However, a Campus Progress story on successful, college-aged candidates explains how public financing reform--Fair Elections--has helped broaden the range of office-seekers by removing the fund-raising barrier:
Connecticut, Maine, and Arizona are the only states (so far) with that kind of "fabulous" public funding apparatus. If we bring Fair Elections to Rhode Island, we can help encourage more diversity in our candidates, whether it's age-based, occupation-based, race-based, or gender-based, by removing the fund-raising barriers that may discourage potential public servants.
Besides going up against an incumbent, college-age candidates have other odds stacked against them: Most people running for office for the first time are lawyers or business owners or have already worked in party politics for several years. While their youth provides them with flexibility and a fresh viewpoint, college students still face significant barriers when it comes to asking for votes and, sometimes more important, asking for financial contributions.
“Because they’re young, they don’t have staffs and they don’t have money,” says Raquel Simon-Petley of the Young Elected Officials (YEO) Network, a branch of People for the American Way which helps progressive politicians from ages 18-35 coordinate and acquire the skills necessary for campaigning and governing.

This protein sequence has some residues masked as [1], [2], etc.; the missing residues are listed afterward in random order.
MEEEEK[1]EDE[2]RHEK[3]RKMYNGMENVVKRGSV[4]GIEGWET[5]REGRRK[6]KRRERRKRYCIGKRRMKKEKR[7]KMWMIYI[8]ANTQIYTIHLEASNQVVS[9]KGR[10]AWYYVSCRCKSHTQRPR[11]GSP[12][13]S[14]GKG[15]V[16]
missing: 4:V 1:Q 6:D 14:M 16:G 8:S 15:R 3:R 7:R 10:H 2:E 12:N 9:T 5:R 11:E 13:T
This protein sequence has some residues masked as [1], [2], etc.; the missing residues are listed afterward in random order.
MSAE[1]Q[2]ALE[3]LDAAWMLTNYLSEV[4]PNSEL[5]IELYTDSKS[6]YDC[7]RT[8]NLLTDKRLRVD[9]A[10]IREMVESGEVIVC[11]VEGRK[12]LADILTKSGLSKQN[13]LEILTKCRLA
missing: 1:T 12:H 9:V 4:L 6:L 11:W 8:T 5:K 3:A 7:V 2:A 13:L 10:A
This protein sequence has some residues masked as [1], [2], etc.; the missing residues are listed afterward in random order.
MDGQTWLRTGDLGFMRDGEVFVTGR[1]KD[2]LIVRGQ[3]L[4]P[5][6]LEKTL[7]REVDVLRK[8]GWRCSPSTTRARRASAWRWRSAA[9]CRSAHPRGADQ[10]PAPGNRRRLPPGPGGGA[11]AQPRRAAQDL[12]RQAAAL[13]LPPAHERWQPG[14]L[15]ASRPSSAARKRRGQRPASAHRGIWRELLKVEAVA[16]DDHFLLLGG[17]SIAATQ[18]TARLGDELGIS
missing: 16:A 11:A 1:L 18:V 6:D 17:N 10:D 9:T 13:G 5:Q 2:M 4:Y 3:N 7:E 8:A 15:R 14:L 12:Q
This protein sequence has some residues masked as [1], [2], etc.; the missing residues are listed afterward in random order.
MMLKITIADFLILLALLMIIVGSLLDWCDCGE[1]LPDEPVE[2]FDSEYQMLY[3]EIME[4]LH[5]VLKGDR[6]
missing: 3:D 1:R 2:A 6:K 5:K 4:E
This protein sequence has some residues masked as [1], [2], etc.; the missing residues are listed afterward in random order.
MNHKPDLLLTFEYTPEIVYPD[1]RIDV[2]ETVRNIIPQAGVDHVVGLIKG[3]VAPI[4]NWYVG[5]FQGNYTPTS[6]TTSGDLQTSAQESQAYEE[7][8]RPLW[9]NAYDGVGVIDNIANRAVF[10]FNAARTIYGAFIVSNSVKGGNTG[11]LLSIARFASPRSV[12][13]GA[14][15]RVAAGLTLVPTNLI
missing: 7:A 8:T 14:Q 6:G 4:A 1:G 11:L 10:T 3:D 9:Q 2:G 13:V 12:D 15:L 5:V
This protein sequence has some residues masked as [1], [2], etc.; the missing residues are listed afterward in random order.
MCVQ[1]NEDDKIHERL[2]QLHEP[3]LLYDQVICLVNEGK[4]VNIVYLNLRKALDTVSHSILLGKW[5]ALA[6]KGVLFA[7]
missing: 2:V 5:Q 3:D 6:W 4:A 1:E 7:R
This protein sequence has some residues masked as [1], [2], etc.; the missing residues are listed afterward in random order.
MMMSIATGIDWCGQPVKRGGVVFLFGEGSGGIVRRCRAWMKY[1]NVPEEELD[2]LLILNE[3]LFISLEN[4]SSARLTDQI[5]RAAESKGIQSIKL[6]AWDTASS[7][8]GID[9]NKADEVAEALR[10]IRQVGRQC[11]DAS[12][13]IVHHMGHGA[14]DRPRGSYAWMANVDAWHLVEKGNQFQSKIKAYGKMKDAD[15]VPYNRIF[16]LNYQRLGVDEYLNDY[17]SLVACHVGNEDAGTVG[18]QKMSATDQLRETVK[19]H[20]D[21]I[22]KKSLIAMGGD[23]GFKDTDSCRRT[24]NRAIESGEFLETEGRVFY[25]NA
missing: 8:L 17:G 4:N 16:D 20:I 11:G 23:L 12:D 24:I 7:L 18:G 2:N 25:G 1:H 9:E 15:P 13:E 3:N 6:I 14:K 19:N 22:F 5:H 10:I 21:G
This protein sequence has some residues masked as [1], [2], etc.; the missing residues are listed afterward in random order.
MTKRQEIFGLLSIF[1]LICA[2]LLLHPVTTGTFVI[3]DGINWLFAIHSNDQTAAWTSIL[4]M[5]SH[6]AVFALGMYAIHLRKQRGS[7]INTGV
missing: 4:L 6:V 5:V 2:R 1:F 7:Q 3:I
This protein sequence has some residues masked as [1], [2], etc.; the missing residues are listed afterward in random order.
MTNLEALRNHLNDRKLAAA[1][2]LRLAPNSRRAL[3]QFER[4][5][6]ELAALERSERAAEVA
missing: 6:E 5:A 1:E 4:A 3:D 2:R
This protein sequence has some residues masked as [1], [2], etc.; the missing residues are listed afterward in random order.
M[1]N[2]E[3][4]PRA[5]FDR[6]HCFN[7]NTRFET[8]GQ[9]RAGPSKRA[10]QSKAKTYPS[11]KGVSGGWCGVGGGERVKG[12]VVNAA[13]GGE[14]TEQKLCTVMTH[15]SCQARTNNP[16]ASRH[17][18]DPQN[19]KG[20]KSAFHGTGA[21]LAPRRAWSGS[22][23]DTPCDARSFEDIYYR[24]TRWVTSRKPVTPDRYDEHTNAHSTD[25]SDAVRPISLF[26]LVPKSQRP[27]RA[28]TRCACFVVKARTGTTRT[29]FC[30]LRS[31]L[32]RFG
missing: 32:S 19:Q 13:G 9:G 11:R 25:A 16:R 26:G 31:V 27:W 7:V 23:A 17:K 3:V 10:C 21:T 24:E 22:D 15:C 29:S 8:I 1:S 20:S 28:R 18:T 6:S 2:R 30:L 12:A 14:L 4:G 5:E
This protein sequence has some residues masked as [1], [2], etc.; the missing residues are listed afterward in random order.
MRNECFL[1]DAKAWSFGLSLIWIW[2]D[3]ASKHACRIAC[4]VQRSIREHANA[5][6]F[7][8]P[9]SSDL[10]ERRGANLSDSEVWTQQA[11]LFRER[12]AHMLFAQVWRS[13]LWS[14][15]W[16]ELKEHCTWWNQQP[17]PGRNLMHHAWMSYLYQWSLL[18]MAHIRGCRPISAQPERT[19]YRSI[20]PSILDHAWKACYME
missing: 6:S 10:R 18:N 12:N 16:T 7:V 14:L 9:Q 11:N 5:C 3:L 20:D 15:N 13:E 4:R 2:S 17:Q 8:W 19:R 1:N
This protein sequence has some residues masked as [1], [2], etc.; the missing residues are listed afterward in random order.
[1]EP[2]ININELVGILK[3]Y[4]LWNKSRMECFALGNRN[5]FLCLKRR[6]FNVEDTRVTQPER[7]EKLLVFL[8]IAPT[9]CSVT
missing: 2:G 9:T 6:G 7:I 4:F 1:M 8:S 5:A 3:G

YEO has more than 600 members, and campaign financing is a big obstacle for many of them. For some luckier candidates, however, campaign finance reform victories have given them a foothold: “We have a fabulous public funding system here in Connecticut,” says Lesser. “Instead of dealing with funders, I could spend time persuading voters.”
Our main website (fairelectionsri.org) has more information on how public financing has been proven to increase racial and gender diversity in two Fair Elections states, Maine and Arizona.